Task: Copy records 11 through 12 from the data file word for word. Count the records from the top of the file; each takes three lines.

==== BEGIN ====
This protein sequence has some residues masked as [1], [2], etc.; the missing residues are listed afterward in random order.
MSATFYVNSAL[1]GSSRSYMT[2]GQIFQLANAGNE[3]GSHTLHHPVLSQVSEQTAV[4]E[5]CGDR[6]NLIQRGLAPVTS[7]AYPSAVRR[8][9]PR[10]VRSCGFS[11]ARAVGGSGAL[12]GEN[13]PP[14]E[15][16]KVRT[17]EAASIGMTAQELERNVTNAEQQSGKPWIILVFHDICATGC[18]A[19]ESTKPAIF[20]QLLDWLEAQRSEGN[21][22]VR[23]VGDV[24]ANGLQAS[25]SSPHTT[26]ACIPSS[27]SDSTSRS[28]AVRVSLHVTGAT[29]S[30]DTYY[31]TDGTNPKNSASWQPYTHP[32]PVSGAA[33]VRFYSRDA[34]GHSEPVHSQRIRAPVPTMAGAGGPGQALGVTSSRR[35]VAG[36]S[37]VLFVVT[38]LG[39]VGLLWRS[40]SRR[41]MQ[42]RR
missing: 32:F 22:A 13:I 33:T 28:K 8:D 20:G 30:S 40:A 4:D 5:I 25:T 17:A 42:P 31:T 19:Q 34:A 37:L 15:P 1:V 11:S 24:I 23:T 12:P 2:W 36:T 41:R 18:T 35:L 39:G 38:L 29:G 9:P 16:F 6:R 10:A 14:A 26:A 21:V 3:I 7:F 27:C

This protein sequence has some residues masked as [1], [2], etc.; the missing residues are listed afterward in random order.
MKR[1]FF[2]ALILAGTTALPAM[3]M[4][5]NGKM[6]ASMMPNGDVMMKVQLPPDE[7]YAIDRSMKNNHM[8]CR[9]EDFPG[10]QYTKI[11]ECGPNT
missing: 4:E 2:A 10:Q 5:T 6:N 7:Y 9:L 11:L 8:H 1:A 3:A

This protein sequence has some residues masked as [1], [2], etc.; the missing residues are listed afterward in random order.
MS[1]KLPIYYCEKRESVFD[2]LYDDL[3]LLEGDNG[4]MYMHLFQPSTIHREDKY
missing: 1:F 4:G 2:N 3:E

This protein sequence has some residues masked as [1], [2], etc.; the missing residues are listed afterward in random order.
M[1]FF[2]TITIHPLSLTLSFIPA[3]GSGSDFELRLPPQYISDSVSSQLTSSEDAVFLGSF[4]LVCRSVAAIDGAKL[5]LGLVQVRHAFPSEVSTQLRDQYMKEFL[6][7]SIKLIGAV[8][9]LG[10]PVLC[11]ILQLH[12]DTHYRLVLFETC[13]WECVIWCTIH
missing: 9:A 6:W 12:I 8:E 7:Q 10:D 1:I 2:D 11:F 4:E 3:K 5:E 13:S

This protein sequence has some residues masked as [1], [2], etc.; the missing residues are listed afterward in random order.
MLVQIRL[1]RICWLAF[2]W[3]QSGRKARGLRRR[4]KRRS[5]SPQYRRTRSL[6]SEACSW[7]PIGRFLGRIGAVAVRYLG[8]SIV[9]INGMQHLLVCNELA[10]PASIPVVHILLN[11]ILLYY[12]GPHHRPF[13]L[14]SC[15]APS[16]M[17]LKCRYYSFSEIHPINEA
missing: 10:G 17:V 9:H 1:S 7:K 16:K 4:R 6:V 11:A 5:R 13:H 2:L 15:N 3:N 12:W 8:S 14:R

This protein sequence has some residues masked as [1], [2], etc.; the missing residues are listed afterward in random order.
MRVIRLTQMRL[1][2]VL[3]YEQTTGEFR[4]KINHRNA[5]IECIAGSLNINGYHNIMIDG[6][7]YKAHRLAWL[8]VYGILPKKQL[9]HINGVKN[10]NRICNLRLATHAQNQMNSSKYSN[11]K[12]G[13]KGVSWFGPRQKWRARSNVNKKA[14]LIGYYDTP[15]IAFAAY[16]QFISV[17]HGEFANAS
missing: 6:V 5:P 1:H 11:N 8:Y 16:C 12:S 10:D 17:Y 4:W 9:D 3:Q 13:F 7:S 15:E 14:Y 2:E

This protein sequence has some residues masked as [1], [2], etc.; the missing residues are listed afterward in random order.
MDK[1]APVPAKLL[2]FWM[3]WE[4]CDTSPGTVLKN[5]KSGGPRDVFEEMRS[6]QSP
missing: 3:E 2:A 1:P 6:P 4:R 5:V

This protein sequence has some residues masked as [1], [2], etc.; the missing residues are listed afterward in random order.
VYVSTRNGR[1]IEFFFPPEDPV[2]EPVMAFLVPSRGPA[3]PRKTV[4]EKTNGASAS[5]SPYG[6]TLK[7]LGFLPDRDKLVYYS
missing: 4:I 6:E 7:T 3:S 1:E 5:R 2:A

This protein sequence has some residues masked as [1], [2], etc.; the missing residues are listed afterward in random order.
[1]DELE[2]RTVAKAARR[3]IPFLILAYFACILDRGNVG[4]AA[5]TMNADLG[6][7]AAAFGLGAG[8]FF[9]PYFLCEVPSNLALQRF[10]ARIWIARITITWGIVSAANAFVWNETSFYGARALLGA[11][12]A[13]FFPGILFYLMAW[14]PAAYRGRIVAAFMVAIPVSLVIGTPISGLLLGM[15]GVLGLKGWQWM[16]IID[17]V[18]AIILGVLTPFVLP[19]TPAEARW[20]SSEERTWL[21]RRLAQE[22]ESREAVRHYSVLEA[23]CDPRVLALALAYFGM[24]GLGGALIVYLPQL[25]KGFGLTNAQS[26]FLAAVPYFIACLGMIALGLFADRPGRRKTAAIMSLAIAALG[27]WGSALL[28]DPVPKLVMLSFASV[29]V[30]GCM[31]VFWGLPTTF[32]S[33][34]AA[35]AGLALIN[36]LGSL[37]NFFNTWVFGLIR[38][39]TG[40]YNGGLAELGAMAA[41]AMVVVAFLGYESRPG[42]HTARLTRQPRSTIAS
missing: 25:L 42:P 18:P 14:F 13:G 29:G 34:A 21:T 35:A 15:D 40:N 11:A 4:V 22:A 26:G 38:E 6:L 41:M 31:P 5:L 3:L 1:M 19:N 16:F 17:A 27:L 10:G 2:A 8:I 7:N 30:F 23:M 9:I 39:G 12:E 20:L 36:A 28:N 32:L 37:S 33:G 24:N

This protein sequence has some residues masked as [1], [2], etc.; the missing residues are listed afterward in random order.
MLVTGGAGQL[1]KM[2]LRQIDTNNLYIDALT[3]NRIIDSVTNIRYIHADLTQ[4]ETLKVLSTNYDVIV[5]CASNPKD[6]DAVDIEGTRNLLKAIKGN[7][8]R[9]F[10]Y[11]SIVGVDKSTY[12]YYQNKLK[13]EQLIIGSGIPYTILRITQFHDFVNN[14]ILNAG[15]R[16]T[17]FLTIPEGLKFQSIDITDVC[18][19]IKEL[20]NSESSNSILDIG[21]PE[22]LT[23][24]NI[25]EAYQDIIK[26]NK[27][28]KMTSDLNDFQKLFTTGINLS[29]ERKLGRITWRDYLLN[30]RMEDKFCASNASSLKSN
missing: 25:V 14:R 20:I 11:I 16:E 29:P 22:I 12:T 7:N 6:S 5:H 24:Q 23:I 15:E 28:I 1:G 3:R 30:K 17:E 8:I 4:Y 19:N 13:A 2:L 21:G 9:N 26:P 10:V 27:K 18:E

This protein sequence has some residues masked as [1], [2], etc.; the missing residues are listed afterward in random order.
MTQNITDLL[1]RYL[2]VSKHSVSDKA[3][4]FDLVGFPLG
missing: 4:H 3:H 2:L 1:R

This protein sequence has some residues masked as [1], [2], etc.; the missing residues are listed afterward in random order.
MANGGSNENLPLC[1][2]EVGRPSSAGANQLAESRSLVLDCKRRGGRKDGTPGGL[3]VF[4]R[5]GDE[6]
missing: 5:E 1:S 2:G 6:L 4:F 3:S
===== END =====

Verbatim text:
This protein sequence has some residues masked as [1], [2], etc.; the missing residues are listed afterward in random order.
MTQNITDLL[1]RYL[2]VSKHSVSDKA[3][4]FDLVGFPLG
missing: 4:H 3:H 2:L 1:R

This protein sequence has some residues masked as [1], [2], etc.; the missing residues are listed afterward in random order.
MANGGSNENLPLC[1][2]EVGRPSSAGANQLAESRSLVLDCKRRGGRKDGTPGGL[3]VF[4]R[5]GDE[6]
missing: 5:E 1:S 2:G 6:L 4:F 3:S